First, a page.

Hill Climbers: Summer in the City
This summer might go down as a time the nation collectively lost its cool. Often overlooked in the midst of those raucous health care debates is daily life in Members’ offices, where composure is essential.
[IMGCAP(1)]Trent Holbrook and Kristen Yeiser, new staffers in the office of Rep. Mike Ross (D-Ark.), know a thing or two about maintaining the cool. Yeiser and Holbrook joined Ross’ office this summer, just as the country’s health care cauldron came to a boil. To top things off, they joined the office of one of Congress’ more involved health care legislators.
“Both sides called, and it was quite an experience talking to people,— said Holbrook, Ross’ director of constituent services. “Rep. Ross did several telephone town halls and one live one during the August recess. … You could definitely say that it was a pretty eventful summer.—
Although the calls have slowed for now, Ross’ staffers know they still have their work cut out for them on health care. But Yeiser and Holbrook take things in stride, choosing to emphasize the positives of the ferocious debate.
[IMGCAP(2)]Yeiser, Ross’ scheduler and executive assistant, said the added attention on Ross has allowed for several memorable interactions. “Over the summer, I was being whipped a new one on health care by a caller and all of the sudden someone told me to get off the line because Rahm Emanuel was calling,— she said. “I got to talk to him for a couple minutes about health care while he waited to speak with Rep. Ross.—
Holbrook and Yeiser have deep connections to the South. Holbrook’s father is originally from Arkansas, and most of his family continues to reside in the state. Holbrook himself is a native of Odessa, Texas. Yeiser was born in Monticello, Ark., and grew up in Nacogdoches, Texas.
But you would be hard-pressed to find more than common geography in their individual paths to the Hill.
Holbrook is a veteran of Democratic politics. During the summer of 2006, he served as a communications and press intern for the Democratic National Committee. After graduating from Austin College in 2007 with a degree in political science, Holbrook worked as a field organizer with Hillary Rodham Clinton’s presidential campaign, crisscrossing Iowa, South Carolina and Texas on behalf of the then-Senator’s bid for the Democratic nomination.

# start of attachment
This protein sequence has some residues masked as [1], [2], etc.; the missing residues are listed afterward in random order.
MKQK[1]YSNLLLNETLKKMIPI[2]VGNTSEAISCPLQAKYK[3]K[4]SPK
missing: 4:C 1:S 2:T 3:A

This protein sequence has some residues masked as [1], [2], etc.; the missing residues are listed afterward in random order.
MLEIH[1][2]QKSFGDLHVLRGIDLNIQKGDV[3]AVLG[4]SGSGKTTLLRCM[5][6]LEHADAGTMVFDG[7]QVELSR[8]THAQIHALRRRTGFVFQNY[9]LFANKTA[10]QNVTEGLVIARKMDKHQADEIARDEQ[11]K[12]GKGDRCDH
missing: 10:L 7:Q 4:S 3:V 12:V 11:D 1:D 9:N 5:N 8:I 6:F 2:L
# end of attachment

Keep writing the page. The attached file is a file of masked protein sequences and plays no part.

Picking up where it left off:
“Being from Texas, I was definitely not used to snow, cold weather or mud,— he said. “Learning to drive in
Iowa was an experience, from swerving all over the road in the ice, to at one point, getting my car stuck in the mud.—
Holbrook also boasts a healthy amount of experience in state politics. After the Clinton campaign ended, Holbrook was appointed co-campaign manager and field director with Bill Dingus’ campaign for state Representative — all at the ripe age of 22. Holbrook said grass-roots persistence paid off in the campaign against a 40-year Republican incumbent and then-Speaker of the Texas House, Tom Craddick.
“Dingus got 15 percent of Republican voters to cross over and vote for him, and, although we lost, Craddick was not re-elected Speaker, perhaps in part because of Dingus’ challenge,— Holbrook said.
And Yeiser’s past political experience? She worked for three different Republican offices before joining Ross this summer. During the fall of her senior year in college, Yeiser interned for Rep. Louie Gohmert (R-Texas). After graduating from Texas A&M University in 2007 with a degree in agricultural journalism, Yeiser worked for then-Rep. Ric Keller (R-Fla.) and, immediately prior to joining Ross, for Rep. Frank LoBiondo (R-N.J.).
Yeiser said the partisan switch actually had little to do with ideology. “I have conservative ideals and the Congressman shares them,— she said. “But I wanted to work for someone I had a connection to. I was born in Rep. Ross’ district and, at the time I was hired, my mom was still living in the district.—
And even as Congress enters another round of health care wars, these unlikely colleagues both seemed happy for what Washington, D.C., has offered them.
For Holbrook, a highlight of his time on the Hill includes winning Ross’ lone office lottery ticket to President Barack Obama’s September address to Congress. “Being in the gallery the day before my birthday was a pretty good present,— he said.
For Yeiser, Capitol Hill has already affected her life for the long term. While interning in Gohmert’s office, she met her now-fiance, Scott, who is Gohmert’s legislative director. (Yeiser was quick to point out that the relationship began only after her internship in Gohmert’s office ended.)
“I feel like my life is consumed with wedding stuff right now,— she said. But daily gym visits and couples’ dance lessons should be well worth the hassle: In a week, Yeiser is tying the knot in front of 90 friends and family in Mexico.
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